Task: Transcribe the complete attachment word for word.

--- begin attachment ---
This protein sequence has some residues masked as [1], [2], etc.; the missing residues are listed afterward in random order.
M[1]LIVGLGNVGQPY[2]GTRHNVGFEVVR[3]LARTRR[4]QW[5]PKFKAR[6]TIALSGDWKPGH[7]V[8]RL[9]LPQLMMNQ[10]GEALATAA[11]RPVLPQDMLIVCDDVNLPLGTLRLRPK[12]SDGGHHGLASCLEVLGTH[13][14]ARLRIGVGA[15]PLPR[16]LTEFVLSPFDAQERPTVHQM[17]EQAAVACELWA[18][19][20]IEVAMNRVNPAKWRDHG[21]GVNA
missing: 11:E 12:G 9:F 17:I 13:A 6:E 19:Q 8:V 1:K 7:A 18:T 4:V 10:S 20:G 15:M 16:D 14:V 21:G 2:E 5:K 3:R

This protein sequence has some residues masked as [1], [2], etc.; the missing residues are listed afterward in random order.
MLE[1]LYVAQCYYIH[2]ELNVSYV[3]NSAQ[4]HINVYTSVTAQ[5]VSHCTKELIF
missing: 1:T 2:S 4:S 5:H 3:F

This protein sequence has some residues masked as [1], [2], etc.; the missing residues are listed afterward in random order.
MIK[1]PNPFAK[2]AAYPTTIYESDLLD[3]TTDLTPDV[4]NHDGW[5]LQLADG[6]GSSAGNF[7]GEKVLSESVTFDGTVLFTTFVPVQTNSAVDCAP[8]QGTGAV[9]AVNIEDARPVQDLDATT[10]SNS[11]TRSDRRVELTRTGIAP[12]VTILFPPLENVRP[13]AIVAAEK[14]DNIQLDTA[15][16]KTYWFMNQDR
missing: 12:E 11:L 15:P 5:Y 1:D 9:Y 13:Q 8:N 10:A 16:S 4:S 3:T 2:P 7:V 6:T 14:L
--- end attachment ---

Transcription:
This protein sequence has some residues masked as [1], [2], etc.; the missing residues are listed afterward in random order.
M[1]LIVGLGNVGQPY[2]GTRHNVGFEVVR[3]LARTRR[4]QW[5]PKFKAR[6]TIALSGDWKPGH[7]V[8]RL[9]LPQLMMNQ[10]GEALATAA[11]RPVLPQDMLIVCDDVNLPLGTLRLRPK[12]SDGGHHGLASCLEVLGTH[13][14]ARLRIGVGA[15]PLPR[16]LTEFVLSPFDAQERPTVHQM[17]EQAAVACELWA[18][19][20]IEVAMNRVNPAKWRDHG[21]GVNA
missing: 11:E 12:G 9:F 17:I 13:A 6:E 19:Q 8:V 1:K 7:A 18:T 4:V 10:S 20:G 15:M 16:D 14:V 21:G 2:E 5:K 3:R

This protein sequence has some residues masked as [1], [2], etc.; the missing residues are listed afterward in random order.
MLE[1]LYVAQCYYIH[2]ELNVSYV[3]NSAQ[4]HINVYTSVTAQ[5]VSHCTKELIF
missing: 1:T 2:S 4:S 5:H 3:F

This protein sequence has some residues masked as [1], [2], etc.; the missing residues are listed afterward in random order.
MIK[1]PNPFAK[2]AAYPTTIYESDLLD[3]TTDLTPDV[4]NHDGW[5]LQLADG[6]GSSAGNF[7]GEKVLSESVTFDGTVLFTTFVPVQTNSAVDCAP[8]QGTGAV[9]AVNIEDARPVQDLDATT[10]SNS[11]TRSDRRVELTRTGIAP[12]VTILFPPLENVRP[13]AIVAAEK[14]DNIQLDTA[15][16]KTYWFMNQDR
missing: 12:E 11:L 15:P 5:Y 1:D 9:Y 13:Q 8:N 10:A 16:S 4:S 3:T 2:P 7:V 6:T 14:L